Calf Care Checklist: 5 Steps to Ensure a Smooth Transition at Weaning

Posted on September 18, 2020 in Starting Strong - Calf Care
By Dr. Lucas Mitchell, Vita Plus calf and heifer specialist
The transition period when a calf is weaned from milk or milk replacer is a stressful time in its life. However, if calves are adequately prepared for this transition and facilities are properly designed, stress can be minimized and calves can continue to grow during this period without missing a beat.

Step 1 – Keep calves healthy during the nursery phase.
Nursery calf health can be greatly affected by its first few hours of life. For calves to get off to their best start, ensure calves are born in a clean environment, dip navels with 7% tincture Iodine, and provide 1 gallon of high-quality colostrum to the calf within two hours.

To maximize nursery calf health, it is also important to provide adequate levels of nutrition from milk or milk replacer, good-quality fresh starter, clean water, clean and dry bedding, and adequate airflow.

A healthy nursery calf is going to eat more starter and better handle stress caused by weaning.

Step 2 – Make sure calves are consuming plenty of starter prior to weaning.
Starter intake is crucial for rumen development, and rumen development is crucial to properly digest dry feed. Proper digestion of dry feed ensures calves will thrive when weaned off milk or milk replacer.

The general rule of thumb is calves should consume at least 2 pounds of starter per day for three consecutive days prior to weaning. It is also strongly recommended to leave calves in their preweaning pen for at least one week after weaning as starter intake will greatly increase during this time.

Step 3 – Socialize calves.
Calves raised in individual pens should be placed in small groups and given a chance to acclimate prior to being placed in larger groups. Weaning calves and immediately placing them in large groups may lead to additional stress, due to extra competition at the feedbunk, and result in poor performers that are more susceptible to health events. Pair-housing calves around the time of weaning can be an effective way to start to socialize calves without adding undue stress. Placing calves in groups of five to 10 approximately one week after weaning can also be an effective way to socialize calves while minimizing stress.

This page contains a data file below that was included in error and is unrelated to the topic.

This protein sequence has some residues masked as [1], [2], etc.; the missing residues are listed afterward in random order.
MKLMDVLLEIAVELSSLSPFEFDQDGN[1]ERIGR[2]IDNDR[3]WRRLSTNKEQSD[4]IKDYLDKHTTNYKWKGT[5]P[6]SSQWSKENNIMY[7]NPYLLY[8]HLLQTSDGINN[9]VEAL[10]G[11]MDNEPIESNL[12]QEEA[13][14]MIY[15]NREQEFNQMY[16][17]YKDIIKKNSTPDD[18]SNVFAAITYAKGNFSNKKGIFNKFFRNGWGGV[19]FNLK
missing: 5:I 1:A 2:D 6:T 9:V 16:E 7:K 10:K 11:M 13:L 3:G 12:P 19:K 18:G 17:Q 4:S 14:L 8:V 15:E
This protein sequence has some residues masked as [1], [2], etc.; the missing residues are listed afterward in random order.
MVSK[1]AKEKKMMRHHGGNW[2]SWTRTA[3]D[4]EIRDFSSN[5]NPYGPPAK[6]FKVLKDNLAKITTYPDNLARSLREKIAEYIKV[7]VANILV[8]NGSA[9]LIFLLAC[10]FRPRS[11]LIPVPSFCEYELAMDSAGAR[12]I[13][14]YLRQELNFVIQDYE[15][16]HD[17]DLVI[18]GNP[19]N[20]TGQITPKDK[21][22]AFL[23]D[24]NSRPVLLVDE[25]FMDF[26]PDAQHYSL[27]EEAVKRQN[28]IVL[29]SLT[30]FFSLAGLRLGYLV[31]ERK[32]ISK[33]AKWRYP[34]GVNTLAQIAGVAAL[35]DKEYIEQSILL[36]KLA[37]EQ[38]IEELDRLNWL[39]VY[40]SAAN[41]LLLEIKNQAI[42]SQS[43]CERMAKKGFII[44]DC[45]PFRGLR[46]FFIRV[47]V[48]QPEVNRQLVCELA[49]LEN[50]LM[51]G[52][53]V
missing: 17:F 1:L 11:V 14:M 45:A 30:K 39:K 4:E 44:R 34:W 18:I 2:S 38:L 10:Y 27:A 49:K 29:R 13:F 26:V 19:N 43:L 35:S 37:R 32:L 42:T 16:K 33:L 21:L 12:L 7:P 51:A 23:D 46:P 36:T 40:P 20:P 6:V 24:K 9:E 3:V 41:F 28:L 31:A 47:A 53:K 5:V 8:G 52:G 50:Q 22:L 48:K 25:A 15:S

Step 4 – Transition to new feeds slowly.
Calves like consistency. However, feeds are likely to change after weaning. To minimize the amount of stress this may cause, it is important to handle feed transitions slowly. Many producers transition calves from a starter grain to a grower grain after weaning. To ensure a smooth transition, it is recommended that calves remain on the starter for one to two weeks after weaning. After this, the grower should be mixed with the starter for approximately one week before fully transitioning calves to the new grower grain.

It is also common to offer calves forage after weaning. However, to ensure calves don’t gorge on forage and continue eating starter or grower, slowly introduce calves to forage and do not allow them to have all they want right away.

Step 5 – Make sure calf transition pens are designed to meet their needs.
Calf transition pens should have adequate amounts of resting area, proper bunk space and bunk height. Continuing to provide calves with clean water and proper air ventilation during this time is also critical to a smooth transition.

Improper bunk dimensions, especially curbs that are too tall, are a common issue in transition pens that lead to calves pushing and struggling to reach feed. This may lead to reduced intake and growth, as well as increased health incidents. If calves are transitioned to pens with headlocks or slanted bars they need to reach through to eat, it may be beneficial to provide a small bunk within the pen that calves can eat from for one to two weeks while they learn how to eat using the new setup.

Signs that calves may be struggling with transition at weaning include increased health incidents and loss of body condition. Talk to your local youngstock specialist to review your calf rearing program and ensure your calves are transitioning smoothly.

Ensuring a smooth transition at weaning starts with how a calf is managed in its first few hours of life and ends with how the transition pens are designed. Making several key decisions and management steps along the way will help ensure calves handle weaning with minimal amounts of stress and continue growing on pace.

Category: Animal health
Calf and heifer nutrition
Starting Strong - Calf Care